FBCHEF - Editorial



Author: A Surya Kiran
Tester: Shiplu Hawlader and Mahbubul Hasan
Editorialist: Lalit Kundu




Segment trees
DFS, BFS, Graphs


Given a rooted tree, each of whose node is associated with an integer, “wealth”. You have to perform two operations:
* A,X ie. decrease “wealth” of all nodes B by, by X/2d where d is distance between the node B and node A.
* Report number of descendants of a given node with non-positive “wealth” (further referred to as “dead” in editorial).


Someone said in a previous editorial:

Trees are hard to think about. In many tree problems involving data structures, the first step is to form one(or several) linear structures, and phrase the problem in terms of these linear structures.

Here, if we do a BFS on the tree, all the immediate children of node are numbered consecutively. We can use this to our advantage, but a bomb dropped on a node A effects all nodes in the tree according to distance.
Intuition here would be define a new kind of bomb, say NBomb, which when dropped on node A effects all it’s descedants according to the distance from node. Also, it should effects A’s parent by X/2. But now, since A is immediate child of it’s parent, it would be effected more than X. To normalise that, we drop a NBomb of -(X/4) on A.
So, we drop two NBombs on A, one whose power is X and the other whose power is -(X/4) and an NBomb of power (X/2) on parent of A.
For dropping a NBomb on A, at every step we go down the tree level by level and damage cities in every level until 2d>X. How we do this is by keeping for each node the leftest and rightest nodes. So, if we update an interval [i,j] by T, we will update [leftest[i],rightest[j]] by T/2.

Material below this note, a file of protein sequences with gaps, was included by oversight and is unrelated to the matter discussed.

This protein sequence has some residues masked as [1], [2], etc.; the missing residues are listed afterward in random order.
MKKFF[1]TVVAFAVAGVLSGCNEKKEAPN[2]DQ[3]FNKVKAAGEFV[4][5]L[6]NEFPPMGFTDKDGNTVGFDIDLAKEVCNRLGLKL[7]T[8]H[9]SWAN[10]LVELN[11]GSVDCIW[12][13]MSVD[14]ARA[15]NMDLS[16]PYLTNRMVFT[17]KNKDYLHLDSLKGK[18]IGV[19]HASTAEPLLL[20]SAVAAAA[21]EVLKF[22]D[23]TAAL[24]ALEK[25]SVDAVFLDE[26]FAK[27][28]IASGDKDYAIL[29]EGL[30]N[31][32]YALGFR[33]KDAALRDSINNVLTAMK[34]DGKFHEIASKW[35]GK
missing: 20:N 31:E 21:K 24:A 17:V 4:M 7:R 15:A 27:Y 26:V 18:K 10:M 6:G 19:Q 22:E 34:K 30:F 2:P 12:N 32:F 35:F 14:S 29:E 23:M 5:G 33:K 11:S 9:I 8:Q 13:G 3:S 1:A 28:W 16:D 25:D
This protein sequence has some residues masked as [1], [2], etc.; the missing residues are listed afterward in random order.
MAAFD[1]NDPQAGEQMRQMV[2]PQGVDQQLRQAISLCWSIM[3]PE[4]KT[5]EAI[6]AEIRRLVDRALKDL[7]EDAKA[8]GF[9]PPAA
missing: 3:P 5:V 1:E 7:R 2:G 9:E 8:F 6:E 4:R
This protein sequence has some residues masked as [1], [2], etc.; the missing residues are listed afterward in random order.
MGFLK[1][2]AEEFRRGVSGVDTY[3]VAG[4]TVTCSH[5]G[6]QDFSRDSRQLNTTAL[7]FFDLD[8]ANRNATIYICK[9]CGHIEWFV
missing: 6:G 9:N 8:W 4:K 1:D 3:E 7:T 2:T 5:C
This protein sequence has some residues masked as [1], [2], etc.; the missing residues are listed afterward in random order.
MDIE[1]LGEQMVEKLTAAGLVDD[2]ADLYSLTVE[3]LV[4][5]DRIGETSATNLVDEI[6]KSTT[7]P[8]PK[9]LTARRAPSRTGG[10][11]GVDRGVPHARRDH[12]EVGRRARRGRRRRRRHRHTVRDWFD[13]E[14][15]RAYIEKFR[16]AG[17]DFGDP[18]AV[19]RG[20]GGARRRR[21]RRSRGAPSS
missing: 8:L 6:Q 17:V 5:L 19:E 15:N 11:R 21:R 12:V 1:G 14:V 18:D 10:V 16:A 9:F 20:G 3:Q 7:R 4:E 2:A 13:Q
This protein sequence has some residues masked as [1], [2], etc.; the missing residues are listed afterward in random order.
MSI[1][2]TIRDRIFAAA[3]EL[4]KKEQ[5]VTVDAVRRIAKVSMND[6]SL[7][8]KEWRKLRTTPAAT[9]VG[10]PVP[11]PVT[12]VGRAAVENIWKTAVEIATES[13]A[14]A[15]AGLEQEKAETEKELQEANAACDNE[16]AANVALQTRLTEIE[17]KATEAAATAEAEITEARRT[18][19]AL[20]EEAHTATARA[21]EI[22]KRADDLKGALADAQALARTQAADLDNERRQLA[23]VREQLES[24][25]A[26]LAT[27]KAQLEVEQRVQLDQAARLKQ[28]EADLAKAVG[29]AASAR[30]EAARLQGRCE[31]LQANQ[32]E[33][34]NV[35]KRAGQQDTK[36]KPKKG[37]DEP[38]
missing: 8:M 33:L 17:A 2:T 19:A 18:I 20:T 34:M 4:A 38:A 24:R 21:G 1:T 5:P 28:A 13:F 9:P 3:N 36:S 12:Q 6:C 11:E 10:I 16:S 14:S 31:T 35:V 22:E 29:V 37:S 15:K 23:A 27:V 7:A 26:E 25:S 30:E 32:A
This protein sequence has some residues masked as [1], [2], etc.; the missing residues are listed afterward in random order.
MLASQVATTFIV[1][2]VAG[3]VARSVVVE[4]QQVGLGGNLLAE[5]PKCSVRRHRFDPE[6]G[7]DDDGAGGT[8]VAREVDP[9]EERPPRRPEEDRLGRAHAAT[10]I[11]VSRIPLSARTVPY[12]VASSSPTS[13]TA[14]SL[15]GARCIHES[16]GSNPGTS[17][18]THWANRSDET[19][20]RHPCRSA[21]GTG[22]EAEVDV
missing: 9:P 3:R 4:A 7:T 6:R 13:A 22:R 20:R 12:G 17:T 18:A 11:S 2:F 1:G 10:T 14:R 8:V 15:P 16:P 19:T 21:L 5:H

So each query of type one is broken down in logX*logX queries, where each query is updating in a subarray(in the array we build after performing a BFS on the tree).

Now, we can have two approaches to solve this problem:
i.) Offline solution
ii.) Online solution

Offline solution:

Let’s keep, for each query a time t, according to the sequence they arrived in input.
The approach here is to find for each node, the time of death. Once we get time of death for each node, it’s very simple to find the answer for query two. Let’s just say, we have times of death for now.
We have query of type two, which asks for number of descendants of a node which are dead at time=t. Again, we map the tree to an array using DFS, where all descendants of a node lie in one subarray.
We traverse over time now and keep on marking in BIT those indexes which have died before that time. For a query of type two, we just have to print the number of marked elements in L to R inclusive.

set BIT <- 0   
for t=1 to Q:    
    for each node whose death time=t:   
    for query of type-two at time=t   
         print read(BIT,R)-read(BIT,L-1)   

Now, we come to the part of finding the death times. Again, a very classic approach called binary search comes into play here :).
For each node, I suppose that it died at time T. If it is dead at time T, it will be dead at time T+1 too. So, we can use binary search here, as it’s a non increasing function.

def get_death_time(node n):    
     if sum of decrement queries till Q < wealth[n]:      
       return INF   // didn't die till the end        
     while(low < high)    
      t1 = (low + high)/2   
      if (wealth[n] <= getDecSum(t1))   //get sum of all decrement queries performed upto time t1 that effect node n
           high = t1   // node is dead at time t1   
           low = t1+1  // node is not dead at t1    
     return low   

However, we still have to get hold of all operations that effect node n, and use them to construct our BIT. To do this efficiently, we can use the fact that all operations affect some continuous subarray of our array. If Chef A comes immediately after chef B on the array, the operations that effect chef A are going to be almost same as those that effect chef B. Only those operations whose range either ends at B, or begins at A have to be taken care of. Rest of the operations are going to be common. Here is a pseudo code showing how to accomplish this:

set BIT <- 0
for i=1 to N:   
     for each query of type1 ie. (dec,i,r) at time t:  \\ that is, l=i   
     // This part can also be calculated in O(1) by reading